Buda Castle: a Kingdom of Many Nations

Buda Castle: a Kingdom of Many Nations

Buda-Castle-2Two buildings stand out on Castle Hill, the oldest part of Budapest, known for its narrow and cobbled streets and its baroque and gothic facades: the massive and imposing palace on the southern tip of the hill and the colored roof of Matthias Church in the middle, with its rank steeple pointing towards the heavens.

We start our tour at the palace, the ancient seat of royal power. It was rebuilt, extended, changed, burned down and rebuilt again several times over and it got its current eclectic appearances only after World War II. The first to build on Castle Hill was King Béla IV. He erected a fortress on this spot around 1250 after a devastating invasion by Mongolian hordes. Renaissance King Matthias made it into the most famous court in Europe at the end of the 15th century. Then came the Turkish pasha’s who ruled the country for over 150 years from here, followed by a succession of Hapsburg emperors.

Buda-Castle-3Walking past the Presidential Palace and the National Dance Theatre, we enter the Castle Hill residential district. The modern wars suffered by Hungary did not pass unnoticed here. This part of town, too, was completely destroyed at least twice; once when Hapsburg­led troops retook it from the Turks in 1686 and again when the Russians crushed the besieged troops of Nazi­Germany in 1945. It was lovingly rebuilt in the 1950s and 60s.

A highlight of the tour is Matthias Church with its abundantly decorated roof and amazing interior. In many ways, this church is not what it seems; to begin with, it is not old. It is, in fact, a very finely executed neo­gothic reconstruction fantasy from the end of the 19th as is the romantic Fisherman’s Bastion at its feet. Nevertheless, it is a strikingly beautiful building. For most of the 19th cultures, populated as it was by the majority Germans, but also by Serbs, Hungarians, Turks, and Jews. The remnants of a Middle Age synagogue and a monument for the last Turkish pasha who ruled Buda still bear witness to that multi­ethnic past.

Buda-Castle-4Along the way, you’ll also pass numerous town palaces and visit one of them, the house of an 18th century pharmacist’s family. Here, you can also see the extensive damage caused by the siege of Buda in the first months of 1945, when German troops and their allies were hiding out in the cellars and caves under Castle Hill. We drop by the hidden garden of an interesting gallery, see two wooden hussars and the stone statue of a hussar who conquered Berlin – if only for a few days – and come along a drainage pipe that has to do with the Cold War. You’ll also hear about the mythical Turul bird, the genius baron and his amazing chess machine, and the reason why the bells of Catholic churches chime routinely at midday. Our tour ends at the Vienna Gate, from where you can see all the way to Obuda (Old Buda), where the Romans founded the city then called Aquincum.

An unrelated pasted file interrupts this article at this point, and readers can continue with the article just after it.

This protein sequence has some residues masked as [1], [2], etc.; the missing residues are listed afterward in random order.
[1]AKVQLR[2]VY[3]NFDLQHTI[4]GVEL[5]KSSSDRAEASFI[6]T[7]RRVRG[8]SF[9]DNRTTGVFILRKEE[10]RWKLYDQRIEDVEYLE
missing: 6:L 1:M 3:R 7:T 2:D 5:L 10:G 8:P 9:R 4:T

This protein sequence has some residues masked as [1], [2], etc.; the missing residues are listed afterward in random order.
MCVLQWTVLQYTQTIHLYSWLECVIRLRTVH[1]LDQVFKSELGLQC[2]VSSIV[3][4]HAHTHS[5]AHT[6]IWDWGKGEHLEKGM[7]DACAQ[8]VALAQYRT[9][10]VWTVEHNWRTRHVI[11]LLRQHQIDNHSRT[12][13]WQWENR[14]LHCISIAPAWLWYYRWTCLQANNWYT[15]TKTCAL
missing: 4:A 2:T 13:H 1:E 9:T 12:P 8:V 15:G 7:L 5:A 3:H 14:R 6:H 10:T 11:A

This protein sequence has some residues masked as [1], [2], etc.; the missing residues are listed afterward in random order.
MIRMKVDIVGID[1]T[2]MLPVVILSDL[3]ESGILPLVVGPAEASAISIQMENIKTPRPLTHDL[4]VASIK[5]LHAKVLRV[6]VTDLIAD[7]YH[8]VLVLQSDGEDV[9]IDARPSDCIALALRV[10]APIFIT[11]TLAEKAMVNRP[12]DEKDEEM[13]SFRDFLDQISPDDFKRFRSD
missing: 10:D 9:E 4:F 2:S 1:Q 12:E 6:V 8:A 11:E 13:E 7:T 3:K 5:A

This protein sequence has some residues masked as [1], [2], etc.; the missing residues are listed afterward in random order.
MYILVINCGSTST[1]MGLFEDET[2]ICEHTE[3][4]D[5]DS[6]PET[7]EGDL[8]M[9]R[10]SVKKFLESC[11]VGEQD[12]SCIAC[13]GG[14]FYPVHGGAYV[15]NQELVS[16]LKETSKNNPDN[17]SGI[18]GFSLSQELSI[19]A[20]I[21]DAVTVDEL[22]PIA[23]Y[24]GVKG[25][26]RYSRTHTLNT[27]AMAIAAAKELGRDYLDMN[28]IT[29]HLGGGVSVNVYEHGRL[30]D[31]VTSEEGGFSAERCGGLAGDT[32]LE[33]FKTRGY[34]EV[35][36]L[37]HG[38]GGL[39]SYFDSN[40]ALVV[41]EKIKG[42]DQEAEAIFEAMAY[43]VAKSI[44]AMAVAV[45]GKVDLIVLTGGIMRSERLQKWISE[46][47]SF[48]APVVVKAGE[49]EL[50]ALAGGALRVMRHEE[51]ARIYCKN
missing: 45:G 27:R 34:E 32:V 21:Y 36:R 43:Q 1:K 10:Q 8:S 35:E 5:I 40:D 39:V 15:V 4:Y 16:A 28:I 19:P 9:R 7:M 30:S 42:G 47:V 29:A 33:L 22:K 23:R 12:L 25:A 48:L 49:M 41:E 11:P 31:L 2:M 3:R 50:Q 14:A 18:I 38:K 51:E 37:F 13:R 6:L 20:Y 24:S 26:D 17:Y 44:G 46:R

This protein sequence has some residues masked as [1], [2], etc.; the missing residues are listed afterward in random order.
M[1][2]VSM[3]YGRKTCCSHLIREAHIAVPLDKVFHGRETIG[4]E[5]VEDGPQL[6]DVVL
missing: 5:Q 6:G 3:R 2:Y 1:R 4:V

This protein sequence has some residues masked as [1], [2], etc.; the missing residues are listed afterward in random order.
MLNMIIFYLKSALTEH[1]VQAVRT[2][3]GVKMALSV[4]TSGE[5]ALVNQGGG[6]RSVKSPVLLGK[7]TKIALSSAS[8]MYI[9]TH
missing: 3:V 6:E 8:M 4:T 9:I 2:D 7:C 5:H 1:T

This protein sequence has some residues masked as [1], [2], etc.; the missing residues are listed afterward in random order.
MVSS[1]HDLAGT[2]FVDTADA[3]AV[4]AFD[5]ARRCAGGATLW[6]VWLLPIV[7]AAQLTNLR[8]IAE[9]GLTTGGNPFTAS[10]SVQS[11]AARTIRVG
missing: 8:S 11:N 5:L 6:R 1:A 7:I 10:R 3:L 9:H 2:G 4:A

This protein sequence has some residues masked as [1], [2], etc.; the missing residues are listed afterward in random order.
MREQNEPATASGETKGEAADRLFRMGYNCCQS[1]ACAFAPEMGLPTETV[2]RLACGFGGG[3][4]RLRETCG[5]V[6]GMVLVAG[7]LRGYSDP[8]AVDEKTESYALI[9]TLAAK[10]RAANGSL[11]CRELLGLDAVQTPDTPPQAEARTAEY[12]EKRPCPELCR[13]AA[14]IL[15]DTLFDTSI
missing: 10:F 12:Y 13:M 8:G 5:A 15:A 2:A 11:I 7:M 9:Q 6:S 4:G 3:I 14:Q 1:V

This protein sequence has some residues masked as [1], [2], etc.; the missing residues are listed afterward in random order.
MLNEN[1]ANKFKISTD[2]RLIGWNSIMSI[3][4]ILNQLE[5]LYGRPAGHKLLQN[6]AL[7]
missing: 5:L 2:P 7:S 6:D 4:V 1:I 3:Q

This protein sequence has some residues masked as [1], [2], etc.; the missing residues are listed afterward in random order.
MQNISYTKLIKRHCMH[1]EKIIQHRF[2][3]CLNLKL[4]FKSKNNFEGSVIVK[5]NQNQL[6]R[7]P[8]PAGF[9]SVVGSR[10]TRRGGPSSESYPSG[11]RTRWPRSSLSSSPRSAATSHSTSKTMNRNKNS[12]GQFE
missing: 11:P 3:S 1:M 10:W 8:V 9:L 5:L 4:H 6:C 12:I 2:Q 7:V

ZoltanZoltán Csipke was born and raised in Los Angeles. After starting his PhD in History at the University of Liverpool in 2006, he moved to Budapest in 2007 for his research, where he has lived ever since. Zoltán’s research focused specifically on the 1956 Hungarian Revolution and collective memory, with a wider interest in the Cold War. He formerly lectured at Eötvös Loránd University and the Balassi Institute, having also been a senior editor at the All Hungary Media Group, where he focused on Hungarian politics and Budapest nightlife. He can frequently be found wandering the streets of Budapest with his camera as he indulges in his hobby of cityscape photography or providing impromptu history lessons at a table with friends in one of the city’s cafés or ruin pubs.